Elections bring Greenland a new government | Polarjournal
The new man at the helm of Greenland is called Múte Bourup Egede. The 34-year-old IA leader has headed his party since 2018 and will now automatically become prime minister and head of government. He lives in Nuuk, is married and father of a daughter. Image: Personal_Facebookpage Múte Egede

A political power struggle had been developing in Greenland for some time. The former head of government and leader of the ruling party Siumut, Kim Kielsen, had narrowly escaped a vote of no confidence in parliament in October. But the quarrels both within the party and with the coalition partners ended with Kielsen being voted out as party leader and new elections being called early. And they have brought a small earthquake: the Social Democrats, who have been in power until now, are losing power to the opposition, the left-green party Inuit Ataqatigiit IA, who will now also provide the prime minister.

In Greenland’s parliament, the Inatsisartut, the IA becomes the strongest party with 12 seats, followed by the previously ruling Siumut party, which retains 10 seats. The remaining 9 seats go to the centrist-populist Naleraq Party (4), the Democrats (3) and the unionist Atassut Party (2). According to official figures, a total of 189 candidates had registered for the 31 seats in parliament. Of the 41,126 Greenlanders entitled to vote, 27,079 had cast their ballot, which corresponds to a turnout of 65.8 percent. There will be 10 women in the newly elected parliament, 56 had stood for election. The new party Nunatta Qitornai, the former coalition partner of Siumut, did not make it back into parliament.

In future, a different tone will be adopted in Greenland’s parliament. This is because the previously ruling Siumut party and the newly governing Inuit Ataqatigiit differ in a number of areas, particularly on economic and social issues and on the question of Greenland’s independence. IA is further to the left than the social democratic Siumut. Image: Administration Sermersooq

What surprised many was not the change of power in parliament, but the fact that former Prime Minister Kim Kielsen was able to gather more votes in the parliamentary election than Erik Jensen. The latter had replaced Kielsen as party leader in an internal party election last November. “I will continue as chairman, despite the result,” Jensen told Sermitisaq newspaper. There is more unity in the new governing party, where leader Múte Bourup Egede had a brilliant result, receiving more than 42 percent of all party votes. With the victory, his party will take over the government of Greenland for the second time after 2009 – 2013 and lead the destiny of the country.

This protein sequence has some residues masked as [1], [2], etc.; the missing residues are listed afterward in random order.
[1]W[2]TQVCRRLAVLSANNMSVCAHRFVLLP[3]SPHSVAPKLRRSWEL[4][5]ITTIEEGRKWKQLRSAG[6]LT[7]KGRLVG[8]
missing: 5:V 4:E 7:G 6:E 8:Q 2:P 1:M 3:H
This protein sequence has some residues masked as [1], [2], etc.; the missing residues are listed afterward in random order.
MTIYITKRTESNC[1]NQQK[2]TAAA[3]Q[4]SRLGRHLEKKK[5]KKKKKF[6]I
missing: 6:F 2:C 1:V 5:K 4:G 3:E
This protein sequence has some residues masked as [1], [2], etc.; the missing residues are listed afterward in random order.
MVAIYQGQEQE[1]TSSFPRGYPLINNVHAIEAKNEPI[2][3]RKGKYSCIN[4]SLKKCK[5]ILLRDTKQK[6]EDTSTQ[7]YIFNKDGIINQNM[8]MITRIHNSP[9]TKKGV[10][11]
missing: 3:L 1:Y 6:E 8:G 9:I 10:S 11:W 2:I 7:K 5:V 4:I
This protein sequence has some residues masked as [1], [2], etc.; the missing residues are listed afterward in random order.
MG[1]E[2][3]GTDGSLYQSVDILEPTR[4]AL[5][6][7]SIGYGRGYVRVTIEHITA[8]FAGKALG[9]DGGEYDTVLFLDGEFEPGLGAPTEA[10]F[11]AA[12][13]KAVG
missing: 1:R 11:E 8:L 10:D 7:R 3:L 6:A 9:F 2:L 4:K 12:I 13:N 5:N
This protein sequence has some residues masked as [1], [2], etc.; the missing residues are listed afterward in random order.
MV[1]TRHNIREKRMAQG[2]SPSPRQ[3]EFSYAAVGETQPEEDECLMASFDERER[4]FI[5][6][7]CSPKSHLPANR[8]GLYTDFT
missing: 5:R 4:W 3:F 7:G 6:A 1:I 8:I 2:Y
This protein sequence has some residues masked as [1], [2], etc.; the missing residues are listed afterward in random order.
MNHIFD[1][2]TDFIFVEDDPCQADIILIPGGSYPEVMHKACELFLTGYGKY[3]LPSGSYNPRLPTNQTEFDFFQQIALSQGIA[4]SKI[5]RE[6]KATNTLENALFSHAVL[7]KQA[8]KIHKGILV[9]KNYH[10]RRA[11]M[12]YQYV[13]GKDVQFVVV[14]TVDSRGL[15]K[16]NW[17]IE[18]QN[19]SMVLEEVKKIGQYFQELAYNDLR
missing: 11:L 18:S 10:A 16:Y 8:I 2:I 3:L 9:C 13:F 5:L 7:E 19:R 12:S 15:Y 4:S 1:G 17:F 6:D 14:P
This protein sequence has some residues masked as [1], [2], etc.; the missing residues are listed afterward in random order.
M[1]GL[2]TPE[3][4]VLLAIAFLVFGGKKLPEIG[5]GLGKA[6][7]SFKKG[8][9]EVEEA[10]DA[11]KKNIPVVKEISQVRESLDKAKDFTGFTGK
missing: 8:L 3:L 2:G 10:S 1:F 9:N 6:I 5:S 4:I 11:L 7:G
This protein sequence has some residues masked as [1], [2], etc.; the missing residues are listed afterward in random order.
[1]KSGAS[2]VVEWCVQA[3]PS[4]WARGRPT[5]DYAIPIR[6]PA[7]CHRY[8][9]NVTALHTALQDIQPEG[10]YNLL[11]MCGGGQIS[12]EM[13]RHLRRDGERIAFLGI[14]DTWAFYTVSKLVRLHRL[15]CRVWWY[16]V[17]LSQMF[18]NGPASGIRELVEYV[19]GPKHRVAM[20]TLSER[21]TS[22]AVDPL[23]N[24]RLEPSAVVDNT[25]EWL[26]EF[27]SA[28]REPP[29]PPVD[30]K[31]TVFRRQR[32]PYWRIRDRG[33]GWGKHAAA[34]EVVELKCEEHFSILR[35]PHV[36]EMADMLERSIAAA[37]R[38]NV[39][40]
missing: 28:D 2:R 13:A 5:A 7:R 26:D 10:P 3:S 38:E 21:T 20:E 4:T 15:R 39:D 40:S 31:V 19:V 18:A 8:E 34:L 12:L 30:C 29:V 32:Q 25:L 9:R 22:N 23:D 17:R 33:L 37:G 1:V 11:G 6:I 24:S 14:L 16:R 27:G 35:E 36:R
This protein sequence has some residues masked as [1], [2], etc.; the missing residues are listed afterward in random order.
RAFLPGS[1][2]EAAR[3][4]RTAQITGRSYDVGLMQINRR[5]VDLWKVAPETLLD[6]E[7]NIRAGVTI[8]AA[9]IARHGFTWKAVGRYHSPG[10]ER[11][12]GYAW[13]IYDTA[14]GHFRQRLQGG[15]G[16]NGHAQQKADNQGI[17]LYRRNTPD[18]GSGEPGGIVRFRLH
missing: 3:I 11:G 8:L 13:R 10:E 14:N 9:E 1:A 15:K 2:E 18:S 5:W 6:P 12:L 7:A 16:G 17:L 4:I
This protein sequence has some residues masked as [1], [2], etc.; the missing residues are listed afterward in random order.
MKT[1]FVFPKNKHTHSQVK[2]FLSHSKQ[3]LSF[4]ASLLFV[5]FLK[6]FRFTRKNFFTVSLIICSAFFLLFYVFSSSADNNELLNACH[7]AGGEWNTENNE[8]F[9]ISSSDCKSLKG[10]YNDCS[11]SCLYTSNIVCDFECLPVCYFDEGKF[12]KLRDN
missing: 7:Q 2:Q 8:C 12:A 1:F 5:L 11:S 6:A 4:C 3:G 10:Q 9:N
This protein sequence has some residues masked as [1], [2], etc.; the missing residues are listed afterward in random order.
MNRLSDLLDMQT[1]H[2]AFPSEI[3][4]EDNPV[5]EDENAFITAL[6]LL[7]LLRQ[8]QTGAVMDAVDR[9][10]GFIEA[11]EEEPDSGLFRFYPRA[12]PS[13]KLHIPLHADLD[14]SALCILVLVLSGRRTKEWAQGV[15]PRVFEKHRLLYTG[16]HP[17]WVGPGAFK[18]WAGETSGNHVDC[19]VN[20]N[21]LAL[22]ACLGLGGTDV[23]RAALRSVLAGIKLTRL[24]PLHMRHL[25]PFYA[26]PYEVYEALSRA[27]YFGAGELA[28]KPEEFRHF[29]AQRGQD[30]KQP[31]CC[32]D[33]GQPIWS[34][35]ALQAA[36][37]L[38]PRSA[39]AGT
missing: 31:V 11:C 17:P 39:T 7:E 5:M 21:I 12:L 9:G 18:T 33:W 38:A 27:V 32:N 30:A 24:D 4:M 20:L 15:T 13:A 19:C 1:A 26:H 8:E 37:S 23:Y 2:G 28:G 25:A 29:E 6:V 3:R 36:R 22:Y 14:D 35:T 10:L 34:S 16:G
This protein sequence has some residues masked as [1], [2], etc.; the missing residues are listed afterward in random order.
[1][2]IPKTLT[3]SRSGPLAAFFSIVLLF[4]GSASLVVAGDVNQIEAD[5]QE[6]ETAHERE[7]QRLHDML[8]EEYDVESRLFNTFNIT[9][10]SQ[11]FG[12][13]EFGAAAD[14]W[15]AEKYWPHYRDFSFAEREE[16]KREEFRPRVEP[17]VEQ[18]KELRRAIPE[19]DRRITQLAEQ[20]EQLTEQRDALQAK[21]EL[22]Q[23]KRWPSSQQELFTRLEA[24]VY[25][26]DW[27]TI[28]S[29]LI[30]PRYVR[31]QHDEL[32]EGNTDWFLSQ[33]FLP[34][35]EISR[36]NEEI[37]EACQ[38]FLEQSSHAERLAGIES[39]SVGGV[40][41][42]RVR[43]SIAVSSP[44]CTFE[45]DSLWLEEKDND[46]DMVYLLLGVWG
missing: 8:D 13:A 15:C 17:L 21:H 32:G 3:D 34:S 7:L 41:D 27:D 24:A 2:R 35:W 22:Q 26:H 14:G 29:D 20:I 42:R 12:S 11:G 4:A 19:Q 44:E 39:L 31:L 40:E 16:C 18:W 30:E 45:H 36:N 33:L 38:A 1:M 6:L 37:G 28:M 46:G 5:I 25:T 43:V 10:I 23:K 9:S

The new government faces a number of challenges, both economic and political. The world’s largest island is increasingly becoming the focus of economic and political considerations by major powers such as China and the USA. Furthermore, the question of the status quo within the Danish Union will arise. Picture: Michael Wenger

The change of power in the Greenlandic parliament does not come as a complete surprise. For the previously ruling Siumut party and Kim Kielsen had come under increasing criticism in recent months. The issues at stake were mining and fishing, two central aspects of Greenlandic politics. The internal party discussions about Kielsen’s decisions had also cast their shadows. But Erik Jensen doesn’t want to hear about stagnation or even paralysis. He said the party would now wait and see if and what the new ruling party would offer for a coalition. The other parties are also ready for coalition talks. In purely mathematical terms, Naleraq and former Prime Minister Hans Enoksen see themselves as possible partners. He also stressed to the media that his party had maintained a good working relationship with IA over the years. So far Múte Bourup Egede has not said with whom coalition talks should be started. What is certain is that with the election results a new political wind will blow that will point the way forward at this time. For it is not only the natural climate that will slowly change in Greenland.

Dr Michael Wenger, PolarJournal

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